Se­nior Catholic church­man to give ev­i­dence at hear­ing ARCH­BISHOP CALLED TO ABUSE PROBE A

Church leader asked to hear­ings af­ter dis­put­ing al­le­ga­tions

The Sunday Post (Newcastle) - - FRONT PAGE - By Gor­don Black­stock GBLACKSTOCK@SUNDAYPOST.COM

leader of the Catholic Church is be­ing called to the Child Abuse In­quiry.

Arch­bishop Mario Conti will be asked to give ev­i­dence at the hear­ing af­ter ques­tion­ing claims that nuns abused chil­dren in their care.

His spokesman said: “If the in­quiry feels it would be help­ful, I am sure he will lend them his sup­port.”

There are some peo­ple be­fore whom lawyers have been dan­gling a pot of gold. There are a whole range of pos­si­ble mo­tives, some of which are per­haps more un­der­stand­able and more ac­cept­able and oth­ers more rep­re­hen­si­ble

–Mario Conti, 1998 If the in­quiry feels it would be help­ful, I am sure he will lend them his sup­port

Aleader of the Catholic Church in Scot­land will be called to give ev­i­dence at the Scot­tish Child Abuse In­quiry.

Arch­bishop Emer­i­tus Mario Conti is be­ing asked to at­tend the hear­ings af­ter wit­nesses ac­cused him of pre­vi­ously dis­miss­ing their claims against the Sis­ters of Nazareth as “fan­tasy”.

Since April, the in­quiry – led by Lady Smith – has heard ev­i­dence from for­mer res­i­dents at the Nazareth House home which was run by the Catholic or­der.

Last week, one wit­ness claimed she was sex­u­ally abused by a priest af­ter she went to con­fes­sion.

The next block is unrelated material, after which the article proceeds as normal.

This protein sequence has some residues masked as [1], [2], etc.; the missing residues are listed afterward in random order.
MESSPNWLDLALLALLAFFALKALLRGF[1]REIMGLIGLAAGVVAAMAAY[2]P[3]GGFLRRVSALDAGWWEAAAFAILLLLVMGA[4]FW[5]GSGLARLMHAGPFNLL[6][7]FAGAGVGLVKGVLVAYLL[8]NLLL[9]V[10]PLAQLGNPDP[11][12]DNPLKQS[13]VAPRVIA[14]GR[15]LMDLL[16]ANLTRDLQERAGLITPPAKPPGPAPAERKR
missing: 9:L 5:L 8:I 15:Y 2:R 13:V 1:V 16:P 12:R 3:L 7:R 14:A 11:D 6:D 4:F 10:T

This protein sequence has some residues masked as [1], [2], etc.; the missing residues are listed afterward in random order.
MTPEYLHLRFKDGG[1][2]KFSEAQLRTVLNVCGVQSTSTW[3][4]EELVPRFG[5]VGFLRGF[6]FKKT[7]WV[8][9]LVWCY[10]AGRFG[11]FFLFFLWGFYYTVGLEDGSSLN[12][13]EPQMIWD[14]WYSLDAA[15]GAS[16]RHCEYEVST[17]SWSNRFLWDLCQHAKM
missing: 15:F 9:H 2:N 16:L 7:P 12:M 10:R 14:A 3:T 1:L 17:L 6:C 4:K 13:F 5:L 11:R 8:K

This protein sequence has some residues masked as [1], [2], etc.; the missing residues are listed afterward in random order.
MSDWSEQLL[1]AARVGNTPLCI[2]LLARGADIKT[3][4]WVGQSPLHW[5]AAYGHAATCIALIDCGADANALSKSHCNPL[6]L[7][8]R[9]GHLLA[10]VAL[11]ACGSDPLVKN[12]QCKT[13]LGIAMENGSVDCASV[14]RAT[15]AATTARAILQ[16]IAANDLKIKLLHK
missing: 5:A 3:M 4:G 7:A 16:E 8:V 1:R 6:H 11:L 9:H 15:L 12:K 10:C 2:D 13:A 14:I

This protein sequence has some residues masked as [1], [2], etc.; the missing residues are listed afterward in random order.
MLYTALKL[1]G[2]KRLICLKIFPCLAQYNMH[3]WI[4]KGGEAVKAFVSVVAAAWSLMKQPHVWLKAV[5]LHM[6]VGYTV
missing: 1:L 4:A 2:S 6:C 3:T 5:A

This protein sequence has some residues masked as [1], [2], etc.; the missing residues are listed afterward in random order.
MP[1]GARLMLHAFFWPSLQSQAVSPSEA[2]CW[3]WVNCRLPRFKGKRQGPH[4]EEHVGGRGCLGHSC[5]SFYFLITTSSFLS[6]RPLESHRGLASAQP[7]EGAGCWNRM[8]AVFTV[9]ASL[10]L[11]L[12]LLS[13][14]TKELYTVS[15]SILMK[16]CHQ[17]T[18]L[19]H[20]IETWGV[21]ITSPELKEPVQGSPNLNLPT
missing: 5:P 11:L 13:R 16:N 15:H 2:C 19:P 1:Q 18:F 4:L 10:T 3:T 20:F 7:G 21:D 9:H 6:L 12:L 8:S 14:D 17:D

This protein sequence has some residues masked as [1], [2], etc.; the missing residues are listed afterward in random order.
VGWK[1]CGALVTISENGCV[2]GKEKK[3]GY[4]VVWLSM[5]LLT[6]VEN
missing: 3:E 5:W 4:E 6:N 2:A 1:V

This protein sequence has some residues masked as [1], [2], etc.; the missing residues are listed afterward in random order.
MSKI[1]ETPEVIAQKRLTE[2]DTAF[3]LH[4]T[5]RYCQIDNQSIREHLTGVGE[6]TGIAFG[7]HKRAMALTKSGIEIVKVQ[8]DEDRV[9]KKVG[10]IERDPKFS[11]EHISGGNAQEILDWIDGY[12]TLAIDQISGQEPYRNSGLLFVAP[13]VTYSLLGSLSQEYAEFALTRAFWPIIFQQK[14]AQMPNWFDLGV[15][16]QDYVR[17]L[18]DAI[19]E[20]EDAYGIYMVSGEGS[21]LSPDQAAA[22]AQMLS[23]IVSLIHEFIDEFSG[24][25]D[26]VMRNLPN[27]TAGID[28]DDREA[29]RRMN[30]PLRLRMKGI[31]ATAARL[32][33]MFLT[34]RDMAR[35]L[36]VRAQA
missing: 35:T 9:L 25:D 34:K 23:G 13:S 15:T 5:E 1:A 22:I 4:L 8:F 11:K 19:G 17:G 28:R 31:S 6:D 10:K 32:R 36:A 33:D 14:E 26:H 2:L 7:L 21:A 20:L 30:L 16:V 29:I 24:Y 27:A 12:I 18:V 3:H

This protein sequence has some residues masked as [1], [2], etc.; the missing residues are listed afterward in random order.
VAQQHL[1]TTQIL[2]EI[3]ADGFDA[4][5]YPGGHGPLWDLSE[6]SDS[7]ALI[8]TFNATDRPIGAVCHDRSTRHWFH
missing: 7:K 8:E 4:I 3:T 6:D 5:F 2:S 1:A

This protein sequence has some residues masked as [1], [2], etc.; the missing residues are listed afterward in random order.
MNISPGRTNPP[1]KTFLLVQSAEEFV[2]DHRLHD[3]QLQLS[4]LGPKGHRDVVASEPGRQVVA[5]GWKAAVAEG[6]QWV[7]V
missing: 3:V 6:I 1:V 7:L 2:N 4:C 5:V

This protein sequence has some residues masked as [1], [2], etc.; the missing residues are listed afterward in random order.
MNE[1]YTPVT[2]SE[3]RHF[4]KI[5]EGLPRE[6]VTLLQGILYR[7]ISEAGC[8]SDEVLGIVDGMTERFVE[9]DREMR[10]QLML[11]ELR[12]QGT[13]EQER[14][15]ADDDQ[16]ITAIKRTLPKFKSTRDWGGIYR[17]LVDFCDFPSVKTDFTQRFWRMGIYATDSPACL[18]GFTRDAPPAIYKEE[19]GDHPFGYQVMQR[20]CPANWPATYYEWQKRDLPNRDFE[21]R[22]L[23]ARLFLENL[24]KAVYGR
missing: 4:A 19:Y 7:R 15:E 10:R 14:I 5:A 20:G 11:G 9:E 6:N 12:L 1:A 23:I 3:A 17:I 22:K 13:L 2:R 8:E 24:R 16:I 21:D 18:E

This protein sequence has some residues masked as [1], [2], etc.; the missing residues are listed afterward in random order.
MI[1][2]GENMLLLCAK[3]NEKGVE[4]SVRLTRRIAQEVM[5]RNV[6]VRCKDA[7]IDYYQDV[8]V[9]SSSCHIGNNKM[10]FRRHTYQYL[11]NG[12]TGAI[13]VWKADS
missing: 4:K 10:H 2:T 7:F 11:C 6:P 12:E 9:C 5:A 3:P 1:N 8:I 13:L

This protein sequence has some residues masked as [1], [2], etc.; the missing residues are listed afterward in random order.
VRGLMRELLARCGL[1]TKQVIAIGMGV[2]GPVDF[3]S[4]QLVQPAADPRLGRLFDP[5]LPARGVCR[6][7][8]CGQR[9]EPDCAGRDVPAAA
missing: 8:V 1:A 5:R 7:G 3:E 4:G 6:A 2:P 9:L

But in 1998, Arch­bishop Conti dis­missed the al­le­ga­tions against the nuns as “im­prob­a­ble” and said some al­leged vic­tims were mak­ing “fan­tas­ti­cal claims” and chas­ing a “pot of gold”. One for­mer res­i­dent Joseph Cur­rie, 64, claimed he told Arch­bishop Conti, then a priest, about be­ing abused in Aberdeen at the age of 13 in 1967 and was told to “pray for his abuser and say three Hail Marys and two Our Fa­thers.”

An­other for­mer res­i­dent Jim Buck­ley, 72 – who told the in­quiry he was sub­jected to phys­i­cal and psy­cho­log­i­cal dam­age while stay­ing in the home in the 1950s – said it was time for Arch­bishop Conti to jus­tify his po­si­tion.

He said: “I re­mem­ber when my brother Michael and I went pub­lic with al­le­ga­tions of abuse, Arch­bishop Mario Conti made a state­ment dis­cred­it­ing us and ac­cus­ing us of, es­sen­tially, be­ing in it for money. I would like to see those state­ments read out to him at the in­quiry and see what he has to say for him­self.”

Arch­bishop Conti will be the high­est pro­file Catholic leader to ap­pear at the in­quiry.

Sur­vivor groups said hav­ing Arch­bishop Conti, 84, called to give ev­i­dence shows how se­ri­ously the in­quiry is tak­ing their al­le­ga­tions.

Si­mon Collins, a so­lic­i­tor rep­re­sent­ing In-Care Abuse Sur­vivors wel­comed the news.

He said: “He will now be held to ac­count and asked to stand by the state­ments he has given over the years.”